Photo by Airstream Inc. on Unsplash

End of the Affair

Excerpt from a chapter of Newspaper Gypsy

He woke up with dawn in the small windows of the trailer when Glenda climbed into bed with him. She snuggled into him tightly. Her cold flesh from walking through the cold morning warmed quickly.

“How did you sleep?” she whispered into his neck.

“Um. I — Okay.”

“Were you warm enough? You feel warm enough.” Her small hands were gentling him like a horse.

“I’m plenty warm,” he said.

“That’s good.” Her lips walked up his neck and across his face and he turned to meet them.

I am not awake, he thought. I am not here. She is not here. She did not sneak out of her parents’ house to bed me in their trailer. This is not happening.

“God I love sleeping with you,” she said against his lips. “Sometimes I think that’s the best part of all, just sleeping safe with someone you love. Do you suppose it would be all right if we just slept together right here, right now?”

“I’m not sure I woke up,” he mumbled.

“Good. Don’t wake up. I could go to sleep so easily here in your arms. Who knows when I’ll ever get another chance?”

Another chance? He left that strictly alone. As young as he was, he understood that he could not handle an on-again, off-again rhythm. Not even for Glenda, though his emotions ached all through him to have her so relaxed and comfortably in his arms again. He felt a kind of nervous dread that she was sneaking up on asking for sex. She had a very direct way about asking when she was in a certain mood and like quicksilver her mood could shift that way in an instant.

He dreaded her asking because he knew he couldn’t do it. He just couldn’t. Maybe Ribbit was right; maybe her leaving him had gelded him with his equivalent of a Jake Barnes war wound. It had not gelded him with the newspaper heiress, but that had been a different kind of thing.

“Are you asleep yet?” she said from under his chin. Her hands drifted slowly lower. Was she exploring, was she curious about the lack of reaction?

“I will be if you will hold still,” he said.

She giggled with delight. “Ah, okay. Then I better hold still.”

He breathed a sigh of relief. Hell hath no fury like a woman scorned. He thought that probably applied doubly to a woman who had been the first to scorn, though it didn’t sound logical.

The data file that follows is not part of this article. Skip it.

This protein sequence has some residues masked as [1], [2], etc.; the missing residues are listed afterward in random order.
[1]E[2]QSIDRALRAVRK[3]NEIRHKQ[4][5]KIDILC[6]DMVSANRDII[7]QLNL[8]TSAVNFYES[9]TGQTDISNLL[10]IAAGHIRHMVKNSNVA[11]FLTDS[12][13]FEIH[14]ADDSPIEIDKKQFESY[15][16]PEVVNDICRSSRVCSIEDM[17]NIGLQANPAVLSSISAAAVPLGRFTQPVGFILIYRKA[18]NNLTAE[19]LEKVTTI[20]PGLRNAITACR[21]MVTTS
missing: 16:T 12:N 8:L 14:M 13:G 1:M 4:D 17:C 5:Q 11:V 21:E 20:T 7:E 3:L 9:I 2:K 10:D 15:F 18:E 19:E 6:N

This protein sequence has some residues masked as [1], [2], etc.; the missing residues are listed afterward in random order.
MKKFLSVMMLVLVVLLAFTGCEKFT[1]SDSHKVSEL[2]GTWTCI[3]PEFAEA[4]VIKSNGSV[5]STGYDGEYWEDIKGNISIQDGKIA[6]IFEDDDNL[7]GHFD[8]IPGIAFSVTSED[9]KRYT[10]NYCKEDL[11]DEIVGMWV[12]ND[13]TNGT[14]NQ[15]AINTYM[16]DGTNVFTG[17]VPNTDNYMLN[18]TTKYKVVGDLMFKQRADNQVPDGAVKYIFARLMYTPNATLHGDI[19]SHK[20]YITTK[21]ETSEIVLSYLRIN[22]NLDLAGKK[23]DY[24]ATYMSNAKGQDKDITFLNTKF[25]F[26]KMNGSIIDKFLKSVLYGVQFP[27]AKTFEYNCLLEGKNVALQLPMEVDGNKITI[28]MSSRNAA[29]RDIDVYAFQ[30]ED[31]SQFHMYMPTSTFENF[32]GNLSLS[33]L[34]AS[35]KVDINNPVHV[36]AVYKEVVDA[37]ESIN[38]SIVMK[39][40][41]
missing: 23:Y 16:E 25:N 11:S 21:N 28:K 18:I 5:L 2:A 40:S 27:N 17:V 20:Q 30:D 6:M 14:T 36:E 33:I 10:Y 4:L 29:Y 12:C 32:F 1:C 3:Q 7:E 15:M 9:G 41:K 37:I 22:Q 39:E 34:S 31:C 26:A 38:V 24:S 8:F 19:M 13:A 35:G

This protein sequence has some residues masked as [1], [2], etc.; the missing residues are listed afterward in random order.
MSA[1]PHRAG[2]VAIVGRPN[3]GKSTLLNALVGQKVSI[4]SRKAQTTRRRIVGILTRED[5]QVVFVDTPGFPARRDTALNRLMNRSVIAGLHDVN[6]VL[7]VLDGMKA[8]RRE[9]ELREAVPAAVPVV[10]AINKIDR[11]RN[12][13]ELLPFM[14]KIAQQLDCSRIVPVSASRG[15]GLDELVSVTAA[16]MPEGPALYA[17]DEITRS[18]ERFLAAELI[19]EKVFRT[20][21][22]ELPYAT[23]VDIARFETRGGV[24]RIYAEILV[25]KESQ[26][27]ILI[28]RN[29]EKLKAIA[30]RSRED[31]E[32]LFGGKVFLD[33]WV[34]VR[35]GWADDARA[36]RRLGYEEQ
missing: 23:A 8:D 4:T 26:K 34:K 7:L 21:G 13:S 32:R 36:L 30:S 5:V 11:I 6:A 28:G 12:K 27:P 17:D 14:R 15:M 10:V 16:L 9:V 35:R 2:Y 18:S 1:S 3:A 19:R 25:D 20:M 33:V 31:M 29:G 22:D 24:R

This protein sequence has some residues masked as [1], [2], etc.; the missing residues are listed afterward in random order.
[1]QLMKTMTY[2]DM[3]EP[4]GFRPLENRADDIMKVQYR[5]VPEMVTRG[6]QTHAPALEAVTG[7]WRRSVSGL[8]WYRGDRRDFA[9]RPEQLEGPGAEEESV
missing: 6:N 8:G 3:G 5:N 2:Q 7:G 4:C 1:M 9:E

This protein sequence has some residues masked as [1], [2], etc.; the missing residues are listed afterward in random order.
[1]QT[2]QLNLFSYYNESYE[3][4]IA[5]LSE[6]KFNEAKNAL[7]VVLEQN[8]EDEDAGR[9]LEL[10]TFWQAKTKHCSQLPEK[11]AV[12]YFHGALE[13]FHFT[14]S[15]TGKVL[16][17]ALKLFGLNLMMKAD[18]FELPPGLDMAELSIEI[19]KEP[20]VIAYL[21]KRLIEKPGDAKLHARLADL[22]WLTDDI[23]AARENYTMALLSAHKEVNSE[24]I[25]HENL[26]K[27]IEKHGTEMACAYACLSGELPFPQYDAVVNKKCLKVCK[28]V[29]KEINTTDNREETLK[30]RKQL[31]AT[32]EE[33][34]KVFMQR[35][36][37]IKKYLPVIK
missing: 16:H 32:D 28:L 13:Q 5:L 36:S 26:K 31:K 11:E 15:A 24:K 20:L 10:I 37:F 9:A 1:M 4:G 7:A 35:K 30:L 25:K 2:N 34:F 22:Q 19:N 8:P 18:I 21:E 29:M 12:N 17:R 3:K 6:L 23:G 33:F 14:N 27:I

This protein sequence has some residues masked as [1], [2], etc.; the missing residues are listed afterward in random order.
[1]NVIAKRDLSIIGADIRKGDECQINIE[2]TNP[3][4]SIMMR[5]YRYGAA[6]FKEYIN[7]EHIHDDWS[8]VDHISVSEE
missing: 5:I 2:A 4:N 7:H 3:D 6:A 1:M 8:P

She tucked her hands together on his chest and squirmed down into the curve of his arm and laid her head on his shoulder. There’s a song about this, he thought. Probably more than one. Maybe when I hear one of them I will remember this. He listened to her breathing as it evened out and deepened and she was asleep. He didn’t think he would be able to sleep for nervousness, but he did.

Her old man banged on the door a couple hours later.

“Rise and shine in there, breakfast is ready.” He had a laugh in his voice. Buck thought the old man liked him, and clearly doted on his daughter, and maybe he thought everything was going to be all right after all. That thought brought up a lump in Buck’s throat and he felt a sting in the edges of his eyelids.

Glenda stretched lazily. “The best sleep ever. I haven’t slept like that since, well — you know since when. Can I borrow a shirt to put over my nightie to get back inside? I don’t want to scandalize mom.”

“Sure,” Buck said.

He handed her his shirt from the day before. She kissed him once, lightly, and was gone, skipping through the heavy dew on the grass like a teenager in a man’s shirt, nightie and tennis shoes. Sockless in the winter, he noted.

Glenda was very decorous at breakfast. Her dad was smirking like an old goat. Her mom was the gracious Southern host doling out fried eggs and grits and red-eye ham with the efficiency of a short-order cook. Breakfast went a lot more quickly than supper had. Glenda made Buck a pot of coffee to fill his road Thermos while he went back to the trailer and freshened up and shaved. They all stood on the porch waving him goodbye, after Glenda dived up on tiptoes and planted one final kiss.

He was still in a daze, still feeling that last kiss, the one that he absolutely knew was the last one ever, a hundred miles later, when another god-damned Florida state trooper got him on the northbound at twenty-five over. The trooper was a smart-ass, and asked him what the hell he was running away from, there were no hurricanes this time of year.

“You just never really know, in Florida,” Buck told him.



Professional writer, Pacific Northwest. 20 Books: “Sleeping Planet” 1964 to “Venus Mons Iliad” 2018–19. Most on Amazon for sale. Il faut d’abord durer.

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